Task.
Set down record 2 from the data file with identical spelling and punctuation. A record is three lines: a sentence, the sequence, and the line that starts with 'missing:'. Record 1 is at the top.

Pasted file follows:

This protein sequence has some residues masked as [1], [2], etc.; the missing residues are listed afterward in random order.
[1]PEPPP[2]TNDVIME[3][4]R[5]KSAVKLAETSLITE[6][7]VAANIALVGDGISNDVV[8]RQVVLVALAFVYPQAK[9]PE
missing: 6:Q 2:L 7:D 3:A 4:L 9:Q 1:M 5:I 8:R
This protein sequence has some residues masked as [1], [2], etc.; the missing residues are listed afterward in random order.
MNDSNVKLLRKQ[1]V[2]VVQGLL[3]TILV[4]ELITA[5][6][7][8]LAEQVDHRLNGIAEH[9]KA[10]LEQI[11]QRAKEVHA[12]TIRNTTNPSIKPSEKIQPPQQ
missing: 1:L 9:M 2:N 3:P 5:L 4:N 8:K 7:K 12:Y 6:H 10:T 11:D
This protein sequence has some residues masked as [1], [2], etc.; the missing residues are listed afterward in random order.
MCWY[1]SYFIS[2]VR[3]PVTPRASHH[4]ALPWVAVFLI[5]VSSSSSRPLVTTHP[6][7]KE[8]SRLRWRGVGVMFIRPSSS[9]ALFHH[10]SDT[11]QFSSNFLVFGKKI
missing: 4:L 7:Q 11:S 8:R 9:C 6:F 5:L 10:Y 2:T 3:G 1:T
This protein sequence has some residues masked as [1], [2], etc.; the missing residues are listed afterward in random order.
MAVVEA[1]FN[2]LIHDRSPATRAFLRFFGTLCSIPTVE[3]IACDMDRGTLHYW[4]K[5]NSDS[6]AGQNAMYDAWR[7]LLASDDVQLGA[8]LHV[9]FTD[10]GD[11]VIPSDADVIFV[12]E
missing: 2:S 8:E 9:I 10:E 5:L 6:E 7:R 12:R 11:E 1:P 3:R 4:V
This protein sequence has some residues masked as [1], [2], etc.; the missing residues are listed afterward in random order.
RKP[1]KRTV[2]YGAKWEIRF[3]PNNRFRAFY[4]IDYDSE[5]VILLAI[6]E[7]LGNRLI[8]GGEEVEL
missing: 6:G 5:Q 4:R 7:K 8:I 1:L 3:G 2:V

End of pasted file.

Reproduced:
This protein sequence has some residues masked as [1], [2], etc.; the missing residues are listed afterward in random order.
MNDSNVKLLRKQ[1]V[2]VVQGLL[3]TILV[4]ELITA[5][6][7][8]LAEQVDHRLNGIAEH[9]KA[10]LEQI[11]QRAKEVHA[12]TIRNTTNPSIKPSEKIQPPQQ
missing: 1:L 9:M 2:N 3:P 5:L 4:N 8:K 7:K 12:Y 6:H 10:T 11:D